Beyond this, my brain naturally gravitates to the project I’ve been devoting most of my time to these days, final revisions on my second ballet novel, Outside the Limelight. Dena, one of the story’s two narrators, has an onstage fall in the first chapter that precipitates the diagnosis of an acoustic neuroma (a benign brain tumor lodged between her seventh and eighth cranial nerve — the facial nerve and the balance/hearing nerve respectively). The meat of Outside the Limelight and Dena’s part of the story is what transpires after the tumor’s removal. If you know anyone who’s had a craniotomy, or an acoustic neuroma removal, you will know, as they will, that the recuperation process after a craniotomy is slow, rife with dizziness, imbalance, brain fog, headaches and heartache. Dena’s “learning to fall” then becomes a metaphorical journey that many a recuperating patient can appreciate—you are not the strong, healthy person you’d been at your peak, and the struggle back to health becomes your life, with all its rocks and sharp disappointments and failure to achieve the things you’d once accomplished so effortlessly. Dena, a prodigiously talented dancer, falls off the artistic director’s radar; she falls out of favor with her friends (and vice versa) and falls into terrible despondency when the recuperation takes months and not weeks, augmented by facial paralysis that shows no sign of healing. Tough stuff for a professional ballet dancer to be grappling with. Especially one who’d learned to fly so high.
Back to Philip Simmons’ book. Here’s an excerpt, where he writes about how life is not a “problem” to be solved, unlike what the media would have you believe (10 Days to Slimmer Thighs! 5 Steps to Reviving Your Relationship and Your Life! 20 Tips For a Happier You!). Basically, it’s a damned mystery. Crappy, don’t-make-sense things happen, like being struck down by ALS at age thirty-five when your work and marriage are thriving and you have two small children.
“At one time or another, each of us confronts an experience so powerful, bewildering, joyous, or terrifying, that all our efforts to see it as a “problem” are futile. Each of us is brought to the cliff’s edge. At such moments we can either back away in bitterness or confusion, or leap forward into mystery. And what does mystery ask of us? Only that we be in its presence, that we fully, consciously, hand ourselves over. That is all, and that is everything. We can participate in mystery only by letting go of solutions. This letting go is the first lesson of falling, and the hardest.”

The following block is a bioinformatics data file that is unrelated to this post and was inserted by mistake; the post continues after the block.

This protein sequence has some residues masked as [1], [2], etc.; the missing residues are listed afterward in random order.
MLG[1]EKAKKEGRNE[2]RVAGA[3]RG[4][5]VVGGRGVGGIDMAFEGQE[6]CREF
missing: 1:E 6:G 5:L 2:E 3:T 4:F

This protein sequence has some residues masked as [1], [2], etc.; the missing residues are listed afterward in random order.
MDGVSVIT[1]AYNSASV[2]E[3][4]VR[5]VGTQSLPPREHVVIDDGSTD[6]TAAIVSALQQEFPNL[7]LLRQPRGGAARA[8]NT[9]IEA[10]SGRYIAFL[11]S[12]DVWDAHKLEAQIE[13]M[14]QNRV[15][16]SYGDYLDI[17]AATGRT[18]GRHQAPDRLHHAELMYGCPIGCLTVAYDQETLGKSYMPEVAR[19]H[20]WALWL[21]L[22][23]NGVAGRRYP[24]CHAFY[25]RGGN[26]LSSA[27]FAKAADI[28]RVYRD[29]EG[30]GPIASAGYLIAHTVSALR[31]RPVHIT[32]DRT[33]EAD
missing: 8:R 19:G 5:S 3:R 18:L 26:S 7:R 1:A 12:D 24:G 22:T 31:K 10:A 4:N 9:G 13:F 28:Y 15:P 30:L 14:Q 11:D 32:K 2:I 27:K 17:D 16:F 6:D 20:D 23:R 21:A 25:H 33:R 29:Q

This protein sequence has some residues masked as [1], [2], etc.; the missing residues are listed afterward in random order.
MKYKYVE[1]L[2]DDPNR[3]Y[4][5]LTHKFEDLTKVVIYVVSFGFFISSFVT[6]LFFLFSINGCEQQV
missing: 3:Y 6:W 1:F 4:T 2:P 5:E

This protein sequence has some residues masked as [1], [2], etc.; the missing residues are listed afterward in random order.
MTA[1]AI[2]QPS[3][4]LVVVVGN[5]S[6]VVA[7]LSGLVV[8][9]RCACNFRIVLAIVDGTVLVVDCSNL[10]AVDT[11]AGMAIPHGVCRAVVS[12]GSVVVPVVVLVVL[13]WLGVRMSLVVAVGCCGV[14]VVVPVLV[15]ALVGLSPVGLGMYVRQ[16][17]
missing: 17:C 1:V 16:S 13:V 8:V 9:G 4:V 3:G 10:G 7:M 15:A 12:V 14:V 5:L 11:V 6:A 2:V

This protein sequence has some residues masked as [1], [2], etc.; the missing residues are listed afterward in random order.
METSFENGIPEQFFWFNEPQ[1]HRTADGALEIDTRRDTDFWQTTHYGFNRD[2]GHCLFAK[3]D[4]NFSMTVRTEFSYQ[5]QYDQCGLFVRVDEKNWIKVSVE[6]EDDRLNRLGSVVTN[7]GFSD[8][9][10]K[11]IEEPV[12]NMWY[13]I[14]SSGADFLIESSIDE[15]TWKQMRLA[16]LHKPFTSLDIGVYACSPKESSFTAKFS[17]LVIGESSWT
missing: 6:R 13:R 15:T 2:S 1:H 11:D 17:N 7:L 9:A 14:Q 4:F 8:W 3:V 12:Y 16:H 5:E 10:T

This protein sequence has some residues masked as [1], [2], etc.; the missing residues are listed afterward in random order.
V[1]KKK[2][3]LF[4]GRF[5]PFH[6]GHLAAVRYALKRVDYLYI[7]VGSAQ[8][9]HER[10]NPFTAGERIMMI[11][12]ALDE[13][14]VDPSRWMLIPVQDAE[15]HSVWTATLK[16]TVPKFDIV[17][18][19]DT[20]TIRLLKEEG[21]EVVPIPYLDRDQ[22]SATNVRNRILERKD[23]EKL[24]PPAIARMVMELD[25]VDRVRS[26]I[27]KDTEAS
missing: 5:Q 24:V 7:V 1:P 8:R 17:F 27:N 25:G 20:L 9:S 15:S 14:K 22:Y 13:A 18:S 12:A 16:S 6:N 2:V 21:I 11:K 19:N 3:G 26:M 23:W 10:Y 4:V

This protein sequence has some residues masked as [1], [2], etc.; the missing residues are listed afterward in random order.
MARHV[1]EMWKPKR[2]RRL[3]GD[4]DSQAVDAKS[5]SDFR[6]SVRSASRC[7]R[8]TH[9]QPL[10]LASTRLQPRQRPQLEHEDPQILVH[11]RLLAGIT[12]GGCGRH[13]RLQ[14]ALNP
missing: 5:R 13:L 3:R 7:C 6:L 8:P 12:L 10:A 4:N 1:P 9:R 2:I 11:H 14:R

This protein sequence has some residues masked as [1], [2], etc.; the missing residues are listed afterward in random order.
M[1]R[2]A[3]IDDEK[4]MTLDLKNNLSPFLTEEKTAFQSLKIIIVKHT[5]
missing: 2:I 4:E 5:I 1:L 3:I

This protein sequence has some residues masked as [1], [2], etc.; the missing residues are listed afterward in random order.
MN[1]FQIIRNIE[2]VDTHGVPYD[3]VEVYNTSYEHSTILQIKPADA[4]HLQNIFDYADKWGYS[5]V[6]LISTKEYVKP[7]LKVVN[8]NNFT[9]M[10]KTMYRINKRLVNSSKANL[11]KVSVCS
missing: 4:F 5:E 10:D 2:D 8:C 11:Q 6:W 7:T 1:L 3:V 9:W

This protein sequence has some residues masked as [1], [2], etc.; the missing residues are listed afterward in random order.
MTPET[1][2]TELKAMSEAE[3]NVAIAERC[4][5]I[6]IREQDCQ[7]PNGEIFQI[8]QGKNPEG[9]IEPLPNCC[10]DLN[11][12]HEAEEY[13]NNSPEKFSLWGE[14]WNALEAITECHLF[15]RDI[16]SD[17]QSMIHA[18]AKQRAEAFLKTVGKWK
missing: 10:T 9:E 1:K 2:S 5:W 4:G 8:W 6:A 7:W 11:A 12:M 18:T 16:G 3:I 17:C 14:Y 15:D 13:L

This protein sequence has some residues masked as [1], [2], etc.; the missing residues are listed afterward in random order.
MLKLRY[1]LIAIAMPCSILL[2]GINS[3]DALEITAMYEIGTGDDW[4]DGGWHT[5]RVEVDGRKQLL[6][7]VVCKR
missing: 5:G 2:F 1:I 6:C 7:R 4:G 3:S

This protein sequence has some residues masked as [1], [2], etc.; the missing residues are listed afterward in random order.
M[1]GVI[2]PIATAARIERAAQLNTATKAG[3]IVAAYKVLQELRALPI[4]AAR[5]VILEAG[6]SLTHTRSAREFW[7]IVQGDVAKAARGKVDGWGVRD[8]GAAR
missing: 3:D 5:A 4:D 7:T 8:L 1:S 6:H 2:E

Wow. Such great stuff for me to hear right now. It helps me to understand that challenging, icky stuff that clogs my life isn’t a “mistake” to fix and be done with, or “bad” stuff that I must work to get rid of as soon as possible. There’s merit to it all. And there’s less merit to clinging fiercely to the stuff I like—the comfortable, the familiar, the pain-free—than I’d realized.
Philip Simmons died in 2002, living long enough (thank goodness) to see his book make its way out into the world and powerfully affect its readers. What he left behind for all of us is a treasure of insight, wisdom and humanity. Here’s one last excerpt:
“Think of falling as a figure of speech. We fall on our faces, we fall for someone, we fall in love. In each of these falls, what do we fall away from? We fall from ego, we fall from our carefully constructed identities, our reputations, our precious selves. And what do we fall into? We fall into passion, into terror, into unreasoning joy. We fall into humility, into compassion, into emptiness, into oneness with forces larger than ourselves, into oneness with others whom we realize are likewise falling.”
Amen, brother. And thank you, for teaching me the beauty and wisdom tucked behind the falling.
HERE is a link to Learning to Fall – The Blessings of an Imperfect Life. And check out Anne Clermont’s forthcoming novel, Learning to Fall HERE. And look for Outside the Limelight to hit bookstores in late October.
PS: HERE is a lovely 2002 article and a touching tribute to Philip Simmons by David Reich, former editor of UU Magazine.